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Morning Memo: Vice President Biden to raise money for Kay Hagan

VICE PRESIDENT TO HEADLINE HAGAN FUNDRAISER: Vice President Joe Biden will visit North Carolina on Oct. 21 to help Democratic U.S. Sen. Kay Hagan raise campaign cash for her re-election bid in 2014. Biden will speak at a luncheon at the Washington Duke Inn in Durham, according to a copy of the invitation obtained by Dome.

The top ticket costs $10,000 and includes a photo and special host reception. The lowest priced ticket is $500 for the reception. The money will go to Hagan’s joint fundraising committee with the Democratic Senatorial Campaign Committee, which has higher donation limits.

A day earlier, Hagan will hold another fundraiser in Durham at the Deer Chase Gardens hosted by Marcia Angle and Mark Trustin, the property’s owners. The more than two-dozen hosts for the reception are paying $1,000 each. The top ticket is the maximum federal contribution to a candidate, $2,600. The host list includes big local Democratic donors, such as John Replogle, John Sall and Amy Tiemann. The minimum ticket costs $150.

***Read more about the 2014 Senate race and more below in the Dome Morning Memo.***

Morning Memo: Feds to challenge N.C. voting law; Senate candidates scrap for cash

FEDS TO CHALLENGE NORTH CAROLINA’S VOTING LAW: The U.S. Department of Justice will file a lawsuit Monday to stop North Carolina’s new voter ID law, which critics have said is the most sweeping law of its kind, according to a person briefed on the department’s plans.

Attorney General Eric Holder, who has said he will fight state voting laws that he sees as discriminatory, will announce the lawsuit at noon Monday, along with the three U.S. attorneys from the state. Critics said the law will disenfranchise African-American and elderly voters, while the Republican-led General Assembly in Raleigh said the law will protect the state’s voters from potential fraud.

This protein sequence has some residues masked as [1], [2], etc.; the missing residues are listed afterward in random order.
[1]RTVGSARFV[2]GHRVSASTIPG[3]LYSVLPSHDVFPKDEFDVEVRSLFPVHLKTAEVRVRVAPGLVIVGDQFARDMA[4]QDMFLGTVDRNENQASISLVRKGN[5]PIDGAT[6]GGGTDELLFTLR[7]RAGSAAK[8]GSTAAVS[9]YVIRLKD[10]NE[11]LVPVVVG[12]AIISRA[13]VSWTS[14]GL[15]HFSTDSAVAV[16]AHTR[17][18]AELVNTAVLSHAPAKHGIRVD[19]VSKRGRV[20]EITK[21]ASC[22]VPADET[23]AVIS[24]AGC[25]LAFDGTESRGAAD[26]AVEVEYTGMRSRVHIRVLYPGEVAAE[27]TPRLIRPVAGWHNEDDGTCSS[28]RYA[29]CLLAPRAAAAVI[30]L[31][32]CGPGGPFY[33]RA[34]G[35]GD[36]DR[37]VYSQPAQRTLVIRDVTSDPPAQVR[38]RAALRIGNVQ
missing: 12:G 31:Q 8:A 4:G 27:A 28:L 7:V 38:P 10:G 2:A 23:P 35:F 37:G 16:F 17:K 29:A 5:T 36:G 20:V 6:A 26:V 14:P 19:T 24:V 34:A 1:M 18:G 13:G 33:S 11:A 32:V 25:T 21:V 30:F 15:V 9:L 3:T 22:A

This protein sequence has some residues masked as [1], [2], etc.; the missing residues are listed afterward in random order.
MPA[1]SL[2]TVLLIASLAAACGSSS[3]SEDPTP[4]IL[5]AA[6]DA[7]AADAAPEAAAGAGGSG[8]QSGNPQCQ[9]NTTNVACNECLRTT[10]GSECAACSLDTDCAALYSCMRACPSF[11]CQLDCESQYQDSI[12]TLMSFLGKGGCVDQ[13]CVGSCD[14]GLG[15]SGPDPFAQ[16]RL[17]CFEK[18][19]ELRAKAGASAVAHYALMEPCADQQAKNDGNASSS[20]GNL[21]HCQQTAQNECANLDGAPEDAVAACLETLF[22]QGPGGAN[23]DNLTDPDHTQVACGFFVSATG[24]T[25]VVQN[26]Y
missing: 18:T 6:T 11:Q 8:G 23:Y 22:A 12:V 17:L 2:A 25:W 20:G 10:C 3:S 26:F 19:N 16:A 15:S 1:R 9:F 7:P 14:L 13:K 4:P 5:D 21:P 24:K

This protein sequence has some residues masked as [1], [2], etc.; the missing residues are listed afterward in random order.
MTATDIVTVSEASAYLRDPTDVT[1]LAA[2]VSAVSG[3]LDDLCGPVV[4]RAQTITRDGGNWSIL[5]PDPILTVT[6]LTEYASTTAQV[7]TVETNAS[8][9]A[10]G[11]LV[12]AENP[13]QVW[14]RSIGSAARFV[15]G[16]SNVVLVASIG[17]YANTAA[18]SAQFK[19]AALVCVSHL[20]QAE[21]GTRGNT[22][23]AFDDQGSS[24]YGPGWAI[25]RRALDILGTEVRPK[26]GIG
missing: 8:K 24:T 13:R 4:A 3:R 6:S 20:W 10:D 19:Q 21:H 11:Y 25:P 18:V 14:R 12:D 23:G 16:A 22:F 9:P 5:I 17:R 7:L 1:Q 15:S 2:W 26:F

***Read more on the forthcoming lawsuit, get #NCSEN updates and a roundup of North Carolina political headlines below in the Dome Morning Memo.***

Morning Memo: Another DHHS hire raises questions; FEC chides Tillis camp

ANOTHER HIRE RAISES QUESTIONS AT DHHS -- Unadvertised job goes to former tea party member: The state Department of Health and Human Services has filled a newly created $95,000 senior planner position with a Greenville woman who was a medical school lecturer for three years but who has been absent from the health care labor force since 2002.

Margaret "Mardy" Peal, 42, has been hired as part of the "Partnership for a Healthy North Carolina," Gov. Pat McCrory’s initiative to allow private insurance companies to run the government’s health care program for the poor in North Carolina.

Peal gave $1,250 to the McCrory campaign in 2012. She helped organize the Eastern North Carolina Tea Party in 2010. The job was not posted, which prevented others from applying. Department officials declined to provide a job description or list Peal’s duties. Read more here.

***More on Peal and news from the U.S. Senate race below in the Dome Morning Memo.***

Morning Memo: Perdue closes her campaign for good, leave Democratic party hanging

PERDUE CLOSES CAMPAIGN ACCOUNT: From AP: Former N.C. Gov. Beverly Perdue has closed her campaign accounts, distributing the more than $1.2 million political war chest raised for her derailed 2012 re-election bid. Nearly $800,000 went to the Democrat and her husband to repay personal loans made to her political campaigns between 2000 and 2008, according to campaign finance disclosure reports filed last week with the N.C. Board of Elections.

Another $200,000 went to a pair of writers assisting Perdue with her autobiography and about $120,000 went to a charity. Most of the remainder was paid to lawyers and campaign staff.

***Find out who Perdue left off her campaign spending list below in the Dome Morning Memo.***

Morning Memo: Bill Maher's screed rips North Carolina GOP